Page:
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TraumaSmart training at Linden West Elementary School in Gladstone, Missouri. | Photo by: @juliebadders

Grants allow school leaders to create innovative solutions

Individual Schools Grants enable schools to explore their greatest opportunities and tackle their most pressing challenges in a way that goes faster and deeper than with public funding alone.

Educators at Linden West Elementary in the North Kansas City School District saw an opportunity to be proactive – to effectively care for students whose academic and social outcomes are effected by trauma. The school applied for an Individual Schools Grant (ISG) of $217,200 to implement trauma-informed care practices throughout the school during the next two years.

Wasting no time, they began TraumaSmart training this week – the day after their students’ last day of school.

An Individual Schools Grant was also provided to the Belton High School, which will receive $450,000 to support the transformation of Belton’s only high school into career academies using the Ford Next Generation Learning model, during the next two years.

Lee A. Tolbert Community Academy will also receive an Individual Schools Grant for $167,668 to support the integration of effective instructional technology practices in the school during the next two years.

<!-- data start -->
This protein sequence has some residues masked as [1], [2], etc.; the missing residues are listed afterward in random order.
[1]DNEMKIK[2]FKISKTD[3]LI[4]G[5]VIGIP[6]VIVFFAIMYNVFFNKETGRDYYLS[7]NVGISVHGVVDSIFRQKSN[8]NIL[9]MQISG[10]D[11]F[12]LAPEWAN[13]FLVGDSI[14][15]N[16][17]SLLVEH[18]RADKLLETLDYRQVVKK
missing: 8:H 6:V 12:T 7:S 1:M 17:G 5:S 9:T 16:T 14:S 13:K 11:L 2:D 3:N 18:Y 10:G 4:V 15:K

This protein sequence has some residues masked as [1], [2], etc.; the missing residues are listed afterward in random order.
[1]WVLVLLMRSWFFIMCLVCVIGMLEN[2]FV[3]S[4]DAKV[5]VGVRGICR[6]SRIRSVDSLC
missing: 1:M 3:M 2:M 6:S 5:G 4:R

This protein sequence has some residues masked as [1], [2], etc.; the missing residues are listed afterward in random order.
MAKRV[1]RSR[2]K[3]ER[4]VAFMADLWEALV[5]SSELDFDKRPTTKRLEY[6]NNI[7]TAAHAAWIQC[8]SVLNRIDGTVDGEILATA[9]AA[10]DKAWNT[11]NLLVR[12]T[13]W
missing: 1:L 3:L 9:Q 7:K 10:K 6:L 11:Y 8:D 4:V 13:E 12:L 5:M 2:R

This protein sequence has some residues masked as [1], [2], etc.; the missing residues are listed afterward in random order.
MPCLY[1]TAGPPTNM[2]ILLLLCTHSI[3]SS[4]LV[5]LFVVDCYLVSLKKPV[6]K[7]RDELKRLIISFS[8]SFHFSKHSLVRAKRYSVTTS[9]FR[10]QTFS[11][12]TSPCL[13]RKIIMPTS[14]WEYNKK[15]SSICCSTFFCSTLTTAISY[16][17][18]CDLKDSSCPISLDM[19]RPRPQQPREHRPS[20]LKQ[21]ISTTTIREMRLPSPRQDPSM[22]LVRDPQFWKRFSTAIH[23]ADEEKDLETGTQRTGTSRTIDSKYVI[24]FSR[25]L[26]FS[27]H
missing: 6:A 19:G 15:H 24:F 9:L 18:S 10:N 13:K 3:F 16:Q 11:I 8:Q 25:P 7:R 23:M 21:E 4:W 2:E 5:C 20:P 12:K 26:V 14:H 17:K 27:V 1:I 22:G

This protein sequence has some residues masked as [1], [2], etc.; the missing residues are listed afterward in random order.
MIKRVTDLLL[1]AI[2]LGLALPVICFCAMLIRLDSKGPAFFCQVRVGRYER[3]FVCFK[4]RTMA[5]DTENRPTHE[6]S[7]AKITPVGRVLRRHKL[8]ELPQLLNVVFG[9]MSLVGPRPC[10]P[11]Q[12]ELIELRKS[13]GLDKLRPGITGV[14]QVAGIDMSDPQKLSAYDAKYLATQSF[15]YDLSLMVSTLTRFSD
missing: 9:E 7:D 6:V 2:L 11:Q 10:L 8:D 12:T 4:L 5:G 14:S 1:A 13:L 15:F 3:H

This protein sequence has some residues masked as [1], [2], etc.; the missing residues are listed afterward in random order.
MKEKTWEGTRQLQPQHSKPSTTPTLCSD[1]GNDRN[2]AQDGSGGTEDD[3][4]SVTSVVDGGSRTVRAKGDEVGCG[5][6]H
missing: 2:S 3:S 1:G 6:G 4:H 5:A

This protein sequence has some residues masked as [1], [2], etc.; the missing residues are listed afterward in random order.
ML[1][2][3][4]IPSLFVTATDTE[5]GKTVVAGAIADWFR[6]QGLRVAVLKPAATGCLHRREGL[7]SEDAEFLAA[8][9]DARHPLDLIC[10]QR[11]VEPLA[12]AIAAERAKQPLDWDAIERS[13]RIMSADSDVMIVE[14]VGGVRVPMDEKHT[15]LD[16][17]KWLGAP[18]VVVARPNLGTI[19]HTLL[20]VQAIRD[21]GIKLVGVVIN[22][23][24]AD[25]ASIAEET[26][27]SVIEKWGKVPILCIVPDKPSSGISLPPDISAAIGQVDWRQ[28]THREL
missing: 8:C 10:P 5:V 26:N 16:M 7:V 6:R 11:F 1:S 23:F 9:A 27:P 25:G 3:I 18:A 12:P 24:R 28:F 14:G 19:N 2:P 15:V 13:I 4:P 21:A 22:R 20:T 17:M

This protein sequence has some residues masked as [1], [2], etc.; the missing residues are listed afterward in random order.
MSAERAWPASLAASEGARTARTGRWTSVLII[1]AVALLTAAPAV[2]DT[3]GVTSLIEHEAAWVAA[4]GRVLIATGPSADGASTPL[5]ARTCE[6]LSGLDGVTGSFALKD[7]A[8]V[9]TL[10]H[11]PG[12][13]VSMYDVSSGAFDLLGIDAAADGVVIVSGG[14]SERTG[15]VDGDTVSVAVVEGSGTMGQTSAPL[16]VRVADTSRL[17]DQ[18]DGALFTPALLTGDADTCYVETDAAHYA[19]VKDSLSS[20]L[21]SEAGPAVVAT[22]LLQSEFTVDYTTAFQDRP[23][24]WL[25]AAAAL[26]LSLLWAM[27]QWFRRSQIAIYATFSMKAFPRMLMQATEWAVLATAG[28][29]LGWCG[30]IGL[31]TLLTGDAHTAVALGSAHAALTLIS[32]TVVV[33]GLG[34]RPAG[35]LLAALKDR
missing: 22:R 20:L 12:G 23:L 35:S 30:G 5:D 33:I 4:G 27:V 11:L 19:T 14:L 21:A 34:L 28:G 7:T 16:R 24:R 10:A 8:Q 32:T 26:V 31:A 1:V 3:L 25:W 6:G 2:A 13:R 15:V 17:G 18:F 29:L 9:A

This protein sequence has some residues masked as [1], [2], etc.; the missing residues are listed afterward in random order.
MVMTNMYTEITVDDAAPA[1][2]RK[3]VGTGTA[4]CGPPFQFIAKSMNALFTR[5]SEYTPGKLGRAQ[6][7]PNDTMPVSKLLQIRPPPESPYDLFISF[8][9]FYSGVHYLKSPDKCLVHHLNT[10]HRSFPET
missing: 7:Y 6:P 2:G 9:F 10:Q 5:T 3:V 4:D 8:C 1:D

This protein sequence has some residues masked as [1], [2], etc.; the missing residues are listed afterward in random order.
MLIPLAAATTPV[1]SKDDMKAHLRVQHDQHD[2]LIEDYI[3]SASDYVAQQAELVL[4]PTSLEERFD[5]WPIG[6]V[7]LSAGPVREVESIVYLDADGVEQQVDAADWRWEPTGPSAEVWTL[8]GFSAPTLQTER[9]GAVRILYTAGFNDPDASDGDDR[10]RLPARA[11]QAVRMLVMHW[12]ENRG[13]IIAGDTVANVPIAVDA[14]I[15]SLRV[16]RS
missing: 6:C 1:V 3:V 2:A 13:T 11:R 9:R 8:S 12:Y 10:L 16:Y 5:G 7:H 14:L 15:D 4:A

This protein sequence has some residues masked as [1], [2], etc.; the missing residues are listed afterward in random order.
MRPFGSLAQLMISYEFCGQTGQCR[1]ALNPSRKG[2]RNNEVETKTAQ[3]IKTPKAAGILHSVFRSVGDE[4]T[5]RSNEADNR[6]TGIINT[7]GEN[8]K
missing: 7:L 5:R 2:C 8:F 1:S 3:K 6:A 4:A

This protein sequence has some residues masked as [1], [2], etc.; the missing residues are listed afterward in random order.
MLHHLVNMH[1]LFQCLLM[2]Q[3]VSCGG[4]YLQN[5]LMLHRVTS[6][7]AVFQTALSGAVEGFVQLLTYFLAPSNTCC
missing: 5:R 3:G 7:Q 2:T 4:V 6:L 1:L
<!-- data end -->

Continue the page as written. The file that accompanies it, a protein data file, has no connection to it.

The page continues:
“These grants empower school leaders – who know their schools, students, and their needs best – to identify the greatest opportunities and the most pressing challenges their students and schools face, to dream big, and to propose solutions,” says Amy Gale, senior program officer in Education. “With these funds, schools are able to move faster and go deeper than they otherwise would be able to do on public funding alone.”

Impact of ISG

The Individual Schools Grant program supports improvement and enhancement efforts in Kansas City-area district, charter, and private schools that demonstrate proven or promising academic and life outcomes while serving a significant percentage of students from lower-income households. These grants allow schools to quickly and effectively implement initiatives that improve access to quality education opportunities in the Kansas City area.

A 2015 Individual Schools Grant to the Kansas City Public Schools New Americans Academy at Gladstone Elementary just finished its two-year implementation to expand the program to serve more students and improve academic results for a fast-growing number of English Language Learners in kindergarten through sixth grade.

Grant outcomes showed that, compared to the outcomes of students at two other similar district schools who would have qualified for the New Americans program if it had been available, New Americans students at Gladstone Elementary greatly outperformed those unserved by the program. For example:

  • In reading, 75.9 percent of kindergartners through third grade students in the New Americans program at Gladstone Elementary met their growth targets versus 42.1 percent at the unserved schools.
  • In math, 64.3 percent Gladstone New Americans showed 1.5 years of growth during the 2016-17 school year, versus 29.4 percent at the unserved schools.

Learn more about the New Americans program by watching the video below.

To be happy | an immigrant student’s tale


As if being 14 years old wasn’t hard enough, try learning a new language in a new country.


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